14 May 2018  |  

Dear Elle,

Thank you for writing “The Day My Church Broke My Heart.” I have read it with interest. Perhaps you would like to hear my story along these lines.

Since I am 91 now, I don’t claim to remember all the details exactly right. But I will do my best to be as accurate as possible.

In the 1950s there were multiple salary schedules depending on your married or unmarried status, whether you were male or female and whether or not you had children. I was business manager and teacher at one of our small academies. At first I was a married woman so my salary was on the lowest level. Then my husband left me, and I was a single woman with dependent children. Since I was a woman my salary was less than a man on the faculty who had a wife who made good wages working outside of the denomination, and they had no children. True, I did get child support from my husband, but it was very low. In fact, the rule was to deduct my child support from my wages, but they chose to disregard that rule.

Later, I went back to school, finished my degree and worked at another academy. My wages were based on the “Single, with children” rate, and again they said the policy was to deduct my child support. I told them the other conference didn’t do it, and they readily agreed to not abide by that rule.

The inequalities and unfairness of the Adventist denomination through the years have been difficult to accept, but by God’s grace, I succeeded in maintaining a positive attitude most of the time. To forgive is hard, but the Holy Spirit has helped me. I think about how much the Lord has forgiven me and how He suffered in order to do that, so by His help I was able to accept the unfairness (most of the time).

Later, at a teacher’s convention, the small group I chose to attend, discussed the inequalities of remuneration of women compared to men. I think there were about 20-25 women there, and it was led by a woman from the college. They were given freedom to express their disappointment, resentment, anger, and regrets over the unfairness of the denomination. At the end, they left with bitter feelings still in their hearts. I was appalled that the leader didn’t bring them to a better closure. I expressed to her my concern that in their bitterness they might leave the church, and some did.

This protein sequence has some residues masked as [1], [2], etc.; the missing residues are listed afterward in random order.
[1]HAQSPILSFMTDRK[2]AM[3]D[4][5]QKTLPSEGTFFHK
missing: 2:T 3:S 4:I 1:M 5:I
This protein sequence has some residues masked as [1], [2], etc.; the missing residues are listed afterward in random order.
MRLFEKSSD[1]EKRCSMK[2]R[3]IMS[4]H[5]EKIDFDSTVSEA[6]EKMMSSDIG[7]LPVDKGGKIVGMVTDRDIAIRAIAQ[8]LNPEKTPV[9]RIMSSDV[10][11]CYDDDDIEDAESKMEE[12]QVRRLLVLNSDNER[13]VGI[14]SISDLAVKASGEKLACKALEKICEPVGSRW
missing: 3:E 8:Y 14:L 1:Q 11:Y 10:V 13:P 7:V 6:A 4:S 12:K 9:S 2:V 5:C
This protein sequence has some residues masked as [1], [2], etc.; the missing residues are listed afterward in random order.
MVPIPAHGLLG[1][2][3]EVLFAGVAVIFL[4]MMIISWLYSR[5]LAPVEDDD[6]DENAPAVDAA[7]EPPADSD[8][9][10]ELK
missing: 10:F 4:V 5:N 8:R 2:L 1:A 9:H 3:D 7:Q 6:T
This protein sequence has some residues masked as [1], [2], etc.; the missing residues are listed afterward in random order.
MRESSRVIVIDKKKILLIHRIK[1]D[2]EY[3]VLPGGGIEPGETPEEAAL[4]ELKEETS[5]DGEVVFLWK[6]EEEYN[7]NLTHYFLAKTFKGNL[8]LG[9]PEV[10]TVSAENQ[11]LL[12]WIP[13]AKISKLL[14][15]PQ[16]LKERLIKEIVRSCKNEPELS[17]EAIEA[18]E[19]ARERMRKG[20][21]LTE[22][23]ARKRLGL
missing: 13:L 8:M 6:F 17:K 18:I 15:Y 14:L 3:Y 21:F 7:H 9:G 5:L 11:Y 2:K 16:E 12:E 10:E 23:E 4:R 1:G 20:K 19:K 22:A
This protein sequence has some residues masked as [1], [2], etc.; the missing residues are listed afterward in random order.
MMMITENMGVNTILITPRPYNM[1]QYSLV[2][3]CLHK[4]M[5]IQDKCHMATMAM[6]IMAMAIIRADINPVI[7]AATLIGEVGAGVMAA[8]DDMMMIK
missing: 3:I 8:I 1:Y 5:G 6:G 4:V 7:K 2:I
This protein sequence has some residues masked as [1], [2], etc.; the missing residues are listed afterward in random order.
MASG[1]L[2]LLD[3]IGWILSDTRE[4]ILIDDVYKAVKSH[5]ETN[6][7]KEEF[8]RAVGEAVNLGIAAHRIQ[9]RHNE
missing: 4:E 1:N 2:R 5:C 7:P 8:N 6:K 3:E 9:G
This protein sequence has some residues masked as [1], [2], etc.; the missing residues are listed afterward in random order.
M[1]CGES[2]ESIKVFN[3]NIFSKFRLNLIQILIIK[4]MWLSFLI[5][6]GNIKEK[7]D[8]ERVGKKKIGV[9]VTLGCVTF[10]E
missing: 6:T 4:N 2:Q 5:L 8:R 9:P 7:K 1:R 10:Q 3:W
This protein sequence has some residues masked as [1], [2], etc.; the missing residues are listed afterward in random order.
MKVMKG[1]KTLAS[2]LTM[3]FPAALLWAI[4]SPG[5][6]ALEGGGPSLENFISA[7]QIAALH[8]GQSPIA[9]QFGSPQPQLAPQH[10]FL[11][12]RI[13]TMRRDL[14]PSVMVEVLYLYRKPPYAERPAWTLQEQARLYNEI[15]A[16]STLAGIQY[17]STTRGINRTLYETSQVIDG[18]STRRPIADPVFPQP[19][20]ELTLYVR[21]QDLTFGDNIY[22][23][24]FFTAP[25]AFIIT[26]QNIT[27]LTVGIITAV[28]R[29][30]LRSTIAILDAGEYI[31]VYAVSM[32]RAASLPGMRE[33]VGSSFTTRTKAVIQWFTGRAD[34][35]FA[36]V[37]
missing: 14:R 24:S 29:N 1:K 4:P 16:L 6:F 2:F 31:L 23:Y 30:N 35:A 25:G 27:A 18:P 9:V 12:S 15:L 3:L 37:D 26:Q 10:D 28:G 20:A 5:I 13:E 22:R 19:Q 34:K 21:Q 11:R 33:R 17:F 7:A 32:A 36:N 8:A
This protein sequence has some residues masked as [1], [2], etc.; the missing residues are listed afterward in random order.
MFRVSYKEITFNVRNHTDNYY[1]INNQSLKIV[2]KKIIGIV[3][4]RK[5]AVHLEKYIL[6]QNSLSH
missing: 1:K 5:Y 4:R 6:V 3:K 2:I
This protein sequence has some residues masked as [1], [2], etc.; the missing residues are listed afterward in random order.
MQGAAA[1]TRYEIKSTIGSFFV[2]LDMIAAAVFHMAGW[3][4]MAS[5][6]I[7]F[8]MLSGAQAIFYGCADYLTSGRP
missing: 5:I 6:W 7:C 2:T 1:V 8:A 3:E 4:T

You probably heard of Merikay Silver who sued a church entity over the unfair wage policy. She won, and as a result I received $1,300 back pay as partial remuneration for past discrepancies.

Another time I was a delegate to the conference constituency meeting where the big discussion was whether to ordain women elders. One of the pastors went up and down the aisle telling the men to vote no. And the vote was negative. The pastor sitting next to me gloated about it. He also was very rude to me on the phone for absolutely no reason when I served as business manager for the academy in his district. The Lord knows these things and He has His own way and time to deal with these individuals.

In another conference, a junior academy needed a principal. I had a friend who was a friend of the school board chairperson. She asked if I knew anybody they could contact for the job. I gave all the names I could think of. Then, one day they asked me to consider it. That was a considerable shock to me because I had not even thought of it as being a possibility. At that time I was a third grade teacher (my favorite job). No woman had ever been principal of a ten-grade Adventist school before in our union conference. After a week of careful thought, I decided I would apply. I followed all the correct procedures and my name was sent to the Personnel Committee from the conference office. The committee voted for me to be principal. However, on Friday afternoon I received a phone call from the Educational Superintendent, informing me he was going to ask them to reconsider.

He gave all his reasons as to why I didn’t have the proper experience to do the job. He said I wouldn’t know finances as well as the other principals. I told him I had had previous experience in being a business manager, my major in college was business education, and that I probably knew more about finances than any of his male principals. Then he said I didn’t have any experience in making decisions on that level. I told him I worked for my husband who was principal of a junior academy and was very much involved in the decision making. One after another of his objections I met in a firm but polite way. In the end he said, “Well, Eloise, that puts you in a unique position.”

The Personnel Committee met Saturday night and voted me to be principal regardless of the objections from the Educational Department. After my first board meeting, I overheard the Associate Superintendent say to a board member: “You did the right thing to put her in as principal.” It pleased me greatly to hear him say that. Afterwards, women principals appeared in a number of our academies in that union, and I believe there is no question in North America now as to whether or not women can do a good job as principal.

I should make it clear that not all men are like this. I have worked with many who were very pleasant and treated me with respect.

It isn’t worth losing our eternal salvation over the mistakes and faults of our denomination. It isn’t easy to forgive and have a smiling face, but life is more pleasant when you aren’t gloomy over the injustice. This quotation helps me greatly when I have been unfairly treated for no reason.

God is the eternal guardian of right. He has a tender care for the beings whom He has so loved as to give His dearest Beloved to save. He will deal with every wrong-doer.” ED 257


Eloise Mattison Bennett

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